Can smart wearables startup Flex Energy create a battery to survive your washing machine?

Cynthia Bent Findlay
For Columbus CEO
Provided Photo

Imagine a jacket that can detect pollutants or poisonous gases, an undershirt that can call 911 if you fall or a base layer that can detect a heart attack before it hits.

A Worthington startup is working to make good on those promises, working with technology licensed from the military and with Ohio Third Frontier funding.

Smart clothing has the potential to take off from where a smart watch’s capabilities wane, says Suvankar Sengupta, CEO of Flex Energy.

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Clothing can collect whole new data sets in action—blood pressure, heart rhythms and other muscle activity. There are also environmental sensors which can find, for instance, pollutants in the area. Through the internet of things, this data can further be fed to networked databases.

To have truly functional smart clothing, it’s got to have an invisible, flexible, washable and wearable power source, Sengupta says.

The sensors exist, the concept exists, but current power sources are lacking. The military is already making use of smart clothing but, Sengupta says, “Power is a problem. You have to carry a battery like a brick in your pocket.”

Sengupta and co-founder and COO Ramachandra Revur, friends and engineers looking for entrepreneurial concepts, found that Wright Patterson’s Air Force Research Lab had been developing flexible battery technology.

The pair started working with the lab on refining the concepts and adapting it for various wearable uses. They started Flex Energy in May 2021 and officially licensed the technology for commercialization this February.

They’re working with Pyrolux, separator membranes that allow for better thermal stability and performance than older, commercially available membranes, allowing for batteries which can flex and handle higher operating temperatures.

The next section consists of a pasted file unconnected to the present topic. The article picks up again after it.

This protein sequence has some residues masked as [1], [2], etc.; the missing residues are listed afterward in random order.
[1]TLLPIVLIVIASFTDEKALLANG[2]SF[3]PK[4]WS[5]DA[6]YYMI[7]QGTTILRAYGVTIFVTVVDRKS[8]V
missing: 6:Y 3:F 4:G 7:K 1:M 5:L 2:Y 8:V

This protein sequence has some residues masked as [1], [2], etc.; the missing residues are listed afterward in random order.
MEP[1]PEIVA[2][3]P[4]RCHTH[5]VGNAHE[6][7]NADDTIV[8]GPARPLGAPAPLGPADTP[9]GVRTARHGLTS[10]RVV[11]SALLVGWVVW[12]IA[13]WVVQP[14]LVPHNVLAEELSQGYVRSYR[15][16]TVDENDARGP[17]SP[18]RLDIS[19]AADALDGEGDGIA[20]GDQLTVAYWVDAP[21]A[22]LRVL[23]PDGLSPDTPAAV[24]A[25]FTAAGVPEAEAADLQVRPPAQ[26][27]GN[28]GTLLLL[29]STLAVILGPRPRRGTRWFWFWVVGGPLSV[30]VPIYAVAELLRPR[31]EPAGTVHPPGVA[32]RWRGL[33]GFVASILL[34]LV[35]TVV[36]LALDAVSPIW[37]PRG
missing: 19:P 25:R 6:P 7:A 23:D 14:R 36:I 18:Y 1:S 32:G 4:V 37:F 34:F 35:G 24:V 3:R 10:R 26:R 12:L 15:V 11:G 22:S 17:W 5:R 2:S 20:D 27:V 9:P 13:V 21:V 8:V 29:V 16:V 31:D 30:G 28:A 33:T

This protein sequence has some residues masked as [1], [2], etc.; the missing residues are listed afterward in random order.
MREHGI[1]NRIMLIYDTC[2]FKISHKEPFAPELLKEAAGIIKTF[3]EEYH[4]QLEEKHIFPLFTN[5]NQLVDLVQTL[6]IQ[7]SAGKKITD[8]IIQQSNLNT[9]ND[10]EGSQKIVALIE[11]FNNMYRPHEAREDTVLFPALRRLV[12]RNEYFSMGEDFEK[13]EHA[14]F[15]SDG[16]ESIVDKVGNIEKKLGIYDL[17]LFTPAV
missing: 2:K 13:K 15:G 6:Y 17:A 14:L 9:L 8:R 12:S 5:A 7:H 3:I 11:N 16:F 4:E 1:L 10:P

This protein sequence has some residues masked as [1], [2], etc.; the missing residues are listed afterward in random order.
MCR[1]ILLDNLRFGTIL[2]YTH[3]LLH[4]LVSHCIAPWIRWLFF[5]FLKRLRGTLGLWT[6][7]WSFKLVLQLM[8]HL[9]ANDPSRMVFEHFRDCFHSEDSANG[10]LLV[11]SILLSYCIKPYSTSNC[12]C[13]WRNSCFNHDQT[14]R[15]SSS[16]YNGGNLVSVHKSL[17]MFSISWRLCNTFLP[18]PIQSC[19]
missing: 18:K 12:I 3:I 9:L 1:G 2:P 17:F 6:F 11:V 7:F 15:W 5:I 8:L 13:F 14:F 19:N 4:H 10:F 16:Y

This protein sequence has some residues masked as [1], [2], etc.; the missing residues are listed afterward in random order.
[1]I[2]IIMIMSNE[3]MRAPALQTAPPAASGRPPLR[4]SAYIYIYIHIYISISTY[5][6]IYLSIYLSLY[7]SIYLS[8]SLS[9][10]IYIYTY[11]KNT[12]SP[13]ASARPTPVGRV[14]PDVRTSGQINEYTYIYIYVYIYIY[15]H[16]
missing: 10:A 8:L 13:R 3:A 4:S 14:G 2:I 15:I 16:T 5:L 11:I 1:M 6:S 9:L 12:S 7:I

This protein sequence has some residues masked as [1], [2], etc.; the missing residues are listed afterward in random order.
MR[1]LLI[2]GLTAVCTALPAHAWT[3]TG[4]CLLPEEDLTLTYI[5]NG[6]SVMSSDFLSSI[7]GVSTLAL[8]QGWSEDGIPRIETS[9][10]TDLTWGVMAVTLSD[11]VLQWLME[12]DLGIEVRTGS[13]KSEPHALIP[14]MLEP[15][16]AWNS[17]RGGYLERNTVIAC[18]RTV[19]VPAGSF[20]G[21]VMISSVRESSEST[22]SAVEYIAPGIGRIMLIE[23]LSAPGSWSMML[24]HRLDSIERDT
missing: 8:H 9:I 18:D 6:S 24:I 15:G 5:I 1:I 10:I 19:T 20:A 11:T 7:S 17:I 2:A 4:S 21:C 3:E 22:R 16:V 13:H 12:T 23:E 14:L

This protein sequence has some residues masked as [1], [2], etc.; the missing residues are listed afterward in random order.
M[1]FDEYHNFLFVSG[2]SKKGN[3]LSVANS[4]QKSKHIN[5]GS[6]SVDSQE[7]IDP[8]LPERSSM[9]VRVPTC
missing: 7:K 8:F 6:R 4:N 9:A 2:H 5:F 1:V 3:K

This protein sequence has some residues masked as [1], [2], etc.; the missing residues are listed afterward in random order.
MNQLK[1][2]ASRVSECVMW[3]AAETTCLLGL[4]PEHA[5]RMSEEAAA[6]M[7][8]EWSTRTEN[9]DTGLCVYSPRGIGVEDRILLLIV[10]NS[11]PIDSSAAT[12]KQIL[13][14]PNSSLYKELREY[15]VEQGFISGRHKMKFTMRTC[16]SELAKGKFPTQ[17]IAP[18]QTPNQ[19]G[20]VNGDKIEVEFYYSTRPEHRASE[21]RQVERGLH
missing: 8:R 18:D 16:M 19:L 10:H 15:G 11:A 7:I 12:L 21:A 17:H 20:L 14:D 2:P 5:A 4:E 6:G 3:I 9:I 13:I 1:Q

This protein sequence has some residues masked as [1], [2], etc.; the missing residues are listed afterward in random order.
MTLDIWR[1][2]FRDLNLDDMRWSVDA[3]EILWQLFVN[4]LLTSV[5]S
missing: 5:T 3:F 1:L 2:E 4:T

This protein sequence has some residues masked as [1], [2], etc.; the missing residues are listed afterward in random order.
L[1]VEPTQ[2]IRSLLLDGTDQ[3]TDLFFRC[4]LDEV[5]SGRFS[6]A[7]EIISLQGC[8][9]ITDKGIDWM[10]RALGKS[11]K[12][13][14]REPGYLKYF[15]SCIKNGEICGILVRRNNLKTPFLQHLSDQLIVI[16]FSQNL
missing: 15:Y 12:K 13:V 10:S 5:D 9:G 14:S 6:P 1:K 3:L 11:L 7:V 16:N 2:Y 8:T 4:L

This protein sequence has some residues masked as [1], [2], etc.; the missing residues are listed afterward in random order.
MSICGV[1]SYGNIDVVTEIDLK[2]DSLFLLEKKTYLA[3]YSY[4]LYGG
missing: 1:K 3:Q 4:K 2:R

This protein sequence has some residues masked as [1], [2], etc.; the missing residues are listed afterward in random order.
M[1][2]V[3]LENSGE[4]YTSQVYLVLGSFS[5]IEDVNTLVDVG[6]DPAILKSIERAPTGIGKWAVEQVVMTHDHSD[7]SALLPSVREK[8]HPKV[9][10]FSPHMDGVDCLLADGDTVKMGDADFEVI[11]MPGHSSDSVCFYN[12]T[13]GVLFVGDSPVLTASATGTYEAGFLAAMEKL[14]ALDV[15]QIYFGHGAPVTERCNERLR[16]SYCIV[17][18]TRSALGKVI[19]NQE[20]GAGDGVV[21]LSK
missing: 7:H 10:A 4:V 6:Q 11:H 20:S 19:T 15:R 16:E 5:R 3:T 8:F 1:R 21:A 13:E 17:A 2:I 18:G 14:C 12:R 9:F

Flex Energy won a $100,000 Ohio Third Frontier development grant in August 2021 to help further engineer the technology.

“The biggest challenge is to make something that is repeatedly washable, perfectly sealed from water, detergents, mechanical tumbling and high temperatures during drying. And it’s got to work with interconnected sensors and stretchable materials,” Sengupta says.

“I’m sure technology like this, many other companies are working on, so time to market is important to us,” he says.

It’s a challenge they’re excited to meet. Smart clothing was a $2.4 billion market in 2020, Sengupta says, and is projected to be at $5.3 billion by 2024.

Flex Energy, currently a four-person company, envisions a full “scavenger” system that could collect power from the environment (think moisture and light) so it would be possible to not have to plug in the clothing.

Sengupta says the one-year grant gives them a big jump on the road to quick development. They’re looking to an angel/venture capital raise toward the end of the year as they’re able to validate their technology. He hopes to expand to 35 to 45 employees in the coming years.

Cynthia Bent Findlay is a freelance writer.

Flex Energy

6969 Worthington Galena Road, Suite D, Worthington 43085

Business: Flexible wearable battery technology and smart clothing

CEO and co-founder: Suvankar Sengupta

Funding: Self-funded and $100,000 Ohio Third Frontier Technology Validation and Start-up Fund

Launch: May 2021